Harvard Survey results shows low expectations for future of U.S. competitiveness

The Harvard Business School recently released the results of a survey that attempted to answer the questions “What ails the American economy?” Harvard surveyed almost 10,000 alumni in the U.S. and abroad this past fall, all of whom are important actors in the global economy. HBS asked the alumni how they thought the U.S. would compare in the next few years and what they found was a lot of pessimism.

Two-thirds of the alumni polled agree that the U.S. is falling behind the emerging economies of Brazil, India, and China and is only just keeping up with other advanced economies. Of the numerous disadvantages the complex tax code, the political system, and weak K-12 education stood out as blockades to growth and competitiveness.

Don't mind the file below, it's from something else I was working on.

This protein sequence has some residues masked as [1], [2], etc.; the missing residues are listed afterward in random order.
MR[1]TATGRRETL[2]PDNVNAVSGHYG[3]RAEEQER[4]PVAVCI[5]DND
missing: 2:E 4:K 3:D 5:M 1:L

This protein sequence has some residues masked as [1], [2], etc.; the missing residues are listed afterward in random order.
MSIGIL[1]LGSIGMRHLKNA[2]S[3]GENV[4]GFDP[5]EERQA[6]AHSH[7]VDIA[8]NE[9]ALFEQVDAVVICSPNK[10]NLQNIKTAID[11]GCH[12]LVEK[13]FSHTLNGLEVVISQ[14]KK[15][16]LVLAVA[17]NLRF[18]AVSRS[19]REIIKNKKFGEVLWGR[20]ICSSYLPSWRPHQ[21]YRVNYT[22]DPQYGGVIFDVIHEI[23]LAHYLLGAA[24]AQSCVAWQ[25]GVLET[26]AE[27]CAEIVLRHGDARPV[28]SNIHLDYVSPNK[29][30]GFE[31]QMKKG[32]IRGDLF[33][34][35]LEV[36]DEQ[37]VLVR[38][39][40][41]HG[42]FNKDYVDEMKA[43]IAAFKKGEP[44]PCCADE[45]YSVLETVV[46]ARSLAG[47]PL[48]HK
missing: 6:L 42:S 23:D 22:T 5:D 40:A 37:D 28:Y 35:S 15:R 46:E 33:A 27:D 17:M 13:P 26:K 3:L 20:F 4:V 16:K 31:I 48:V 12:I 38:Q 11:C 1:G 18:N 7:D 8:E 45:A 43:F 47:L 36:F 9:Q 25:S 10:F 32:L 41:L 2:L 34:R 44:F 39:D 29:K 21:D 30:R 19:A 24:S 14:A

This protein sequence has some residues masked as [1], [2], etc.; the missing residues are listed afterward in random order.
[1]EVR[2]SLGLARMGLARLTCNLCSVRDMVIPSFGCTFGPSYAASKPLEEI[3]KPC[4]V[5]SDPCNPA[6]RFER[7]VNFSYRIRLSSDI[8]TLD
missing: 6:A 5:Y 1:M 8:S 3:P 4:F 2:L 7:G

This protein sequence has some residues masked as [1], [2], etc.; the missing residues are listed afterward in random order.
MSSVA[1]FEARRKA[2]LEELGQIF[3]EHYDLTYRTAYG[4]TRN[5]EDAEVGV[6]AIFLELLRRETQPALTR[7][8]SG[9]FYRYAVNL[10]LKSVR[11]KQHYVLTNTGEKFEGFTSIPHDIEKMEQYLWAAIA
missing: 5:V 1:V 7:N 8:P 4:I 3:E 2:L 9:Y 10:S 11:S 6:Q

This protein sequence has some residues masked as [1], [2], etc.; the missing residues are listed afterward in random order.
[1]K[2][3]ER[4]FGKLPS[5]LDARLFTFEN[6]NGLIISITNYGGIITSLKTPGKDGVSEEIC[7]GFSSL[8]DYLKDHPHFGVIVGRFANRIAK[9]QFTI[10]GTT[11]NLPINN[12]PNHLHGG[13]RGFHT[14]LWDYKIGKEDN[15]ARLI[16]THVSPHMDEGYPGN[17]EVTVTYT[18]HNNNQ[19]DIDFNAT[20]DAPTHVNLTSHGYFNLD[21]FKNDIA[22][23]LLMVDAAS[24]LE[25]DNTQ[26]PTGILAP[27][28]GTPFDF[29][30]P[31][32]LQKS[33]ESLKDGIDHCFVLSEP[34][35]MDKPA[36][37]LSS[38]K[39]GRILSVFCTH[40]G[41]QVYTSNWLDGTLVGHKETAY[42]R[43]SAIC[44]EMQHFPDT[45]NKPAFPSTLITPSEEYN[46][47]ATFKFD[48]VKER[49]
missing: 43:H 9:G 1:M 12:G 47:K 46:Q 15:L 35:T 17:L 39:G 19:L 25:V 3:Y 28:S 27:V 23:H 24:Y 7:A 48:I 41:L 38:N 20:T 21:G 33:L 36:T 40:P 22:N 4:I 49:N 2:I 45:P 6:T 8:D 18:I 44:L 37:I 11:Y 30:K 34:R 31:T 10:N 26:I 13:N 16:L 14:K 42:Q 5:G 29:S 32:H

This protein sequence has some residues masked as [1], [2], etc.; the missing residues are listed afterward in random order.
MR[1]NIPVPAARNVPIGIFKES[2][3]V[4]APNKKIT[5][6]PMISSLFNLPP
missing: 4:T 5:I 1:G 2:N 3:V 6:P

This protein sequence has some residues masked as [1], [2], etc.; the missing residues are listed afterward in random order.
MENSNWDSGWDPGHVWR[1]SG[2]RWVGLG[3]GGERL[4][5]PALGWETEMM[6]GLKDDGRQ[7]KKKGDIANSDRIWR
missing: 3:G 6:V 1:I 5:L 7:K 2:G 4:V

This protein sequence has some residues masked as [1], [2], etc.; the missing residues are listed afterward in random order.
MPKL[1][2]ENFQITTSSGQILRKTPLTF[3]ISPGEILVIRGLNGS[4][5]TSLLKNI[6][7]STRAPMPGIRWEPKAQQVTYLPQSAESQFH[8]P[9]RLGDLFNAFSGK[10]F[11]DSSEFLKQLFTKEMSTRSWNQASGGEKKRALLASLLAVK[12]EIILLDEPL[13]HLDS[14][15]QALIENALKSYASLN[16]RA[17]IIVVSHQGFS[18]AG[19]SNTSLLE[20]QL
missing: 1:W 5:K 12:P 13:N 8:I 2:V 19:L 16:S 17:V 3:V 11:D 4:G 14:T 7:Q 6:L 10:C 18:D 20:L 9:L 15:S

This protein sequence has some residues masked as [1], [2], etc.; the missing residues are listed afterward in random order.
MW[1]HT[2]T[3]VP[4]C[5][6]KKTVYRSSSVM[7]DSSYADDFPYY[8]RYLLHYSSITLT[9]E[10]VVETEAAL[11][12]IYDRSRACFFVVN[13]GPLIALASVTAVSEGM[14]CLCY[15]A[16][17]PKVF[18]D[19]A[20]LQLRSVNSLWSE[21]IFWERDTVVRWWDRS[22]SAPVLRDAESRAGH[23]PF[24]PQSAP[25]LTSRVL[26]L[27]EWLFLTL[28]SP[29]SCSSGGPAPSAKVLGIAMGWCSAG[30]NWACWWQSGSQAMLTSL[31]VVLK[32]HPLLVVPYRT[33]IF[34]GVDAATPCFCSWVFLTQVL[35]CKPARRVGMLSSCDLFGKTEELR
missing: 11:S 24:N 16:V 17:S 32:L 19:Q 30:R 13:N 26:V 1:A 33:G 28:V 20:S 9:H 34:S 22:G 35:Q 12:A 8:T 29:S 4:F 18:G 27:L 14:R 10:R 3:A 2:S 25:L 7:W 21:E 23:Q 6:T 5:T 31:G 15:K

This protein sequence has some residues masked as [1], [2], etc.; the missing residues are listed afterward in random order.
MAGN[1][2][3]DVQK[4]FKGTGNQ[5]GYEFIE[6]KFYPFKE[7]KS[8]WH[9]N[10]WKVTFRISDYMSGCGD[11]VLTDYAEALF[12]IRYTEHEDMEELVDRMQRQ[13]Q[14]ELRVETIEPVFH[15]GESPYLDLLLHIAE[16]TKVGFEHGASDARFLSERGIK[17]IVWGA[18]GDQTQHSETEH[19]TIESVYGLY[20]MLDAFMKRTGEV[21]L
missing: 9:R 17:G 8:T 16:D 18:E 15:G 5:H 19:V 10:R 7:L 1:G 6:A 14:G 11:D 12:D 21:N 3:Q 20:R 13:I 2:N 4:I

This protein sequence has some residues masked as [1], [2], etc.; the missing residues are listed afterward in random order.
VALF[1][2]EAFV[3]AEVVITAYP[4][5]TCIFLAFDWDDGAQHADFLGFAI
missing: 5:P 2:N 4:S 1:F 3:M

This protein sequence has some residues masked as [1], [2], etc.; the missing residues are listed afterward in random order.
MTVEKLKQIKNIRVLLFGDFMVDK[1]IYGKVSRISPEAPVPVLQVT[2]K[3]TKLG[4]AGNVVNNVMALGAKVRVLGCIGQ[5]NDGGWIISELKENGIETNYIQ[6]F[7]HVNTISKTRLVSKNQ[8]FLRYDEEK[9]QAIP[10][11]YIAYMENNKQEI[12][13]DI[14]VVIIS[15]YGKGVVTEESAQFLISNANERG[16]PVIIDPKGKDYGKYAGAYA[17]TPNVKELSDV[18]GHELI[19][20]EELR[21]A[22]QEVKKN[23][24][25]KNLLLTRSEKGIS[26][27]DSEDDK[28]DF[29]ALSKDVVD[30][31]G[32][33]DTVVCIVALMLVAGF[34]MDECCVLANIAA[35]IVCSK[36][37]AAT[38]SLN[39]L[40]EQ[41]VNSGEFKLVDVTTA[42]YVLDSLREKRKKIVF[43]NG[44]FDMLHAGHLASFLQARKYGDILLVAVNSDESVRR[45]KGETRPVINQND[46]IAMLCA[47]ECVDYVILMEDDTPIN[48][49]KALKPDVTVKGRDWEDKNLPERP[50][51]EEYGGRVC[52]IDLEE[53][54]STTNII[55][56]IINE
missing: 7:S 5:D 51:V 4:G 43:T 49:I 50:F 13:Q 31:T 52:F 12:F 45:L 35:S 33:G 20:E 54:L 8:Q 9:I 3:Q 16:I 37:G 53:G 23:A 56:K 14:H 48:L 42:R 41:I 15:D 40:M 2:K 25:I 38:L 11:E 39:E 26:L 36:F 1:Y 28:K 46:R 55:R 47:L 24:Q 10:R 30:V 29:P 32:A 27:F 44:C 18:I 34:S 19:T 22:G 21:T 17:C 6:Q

Overall, 71 percent of alumni expect U.S. competitiveness to decrease over the next three years, even though 57 percent say that the current business climate in the U.S. is above the average set by other advanced economies.

This is Harvard’s first “Survey on U.S. Competitiveness” – part of the school’s ongoing “U.S. Competitive Project,” a multi-year project, which aims to lay out the facts and realities of international competition and the implications for the U.S. in a nonpartisan way.

Posted by: Devon Thorsell

Sources: Reuters, The Washington Post, Harvard Business School Survey on U.S. Competitiveness


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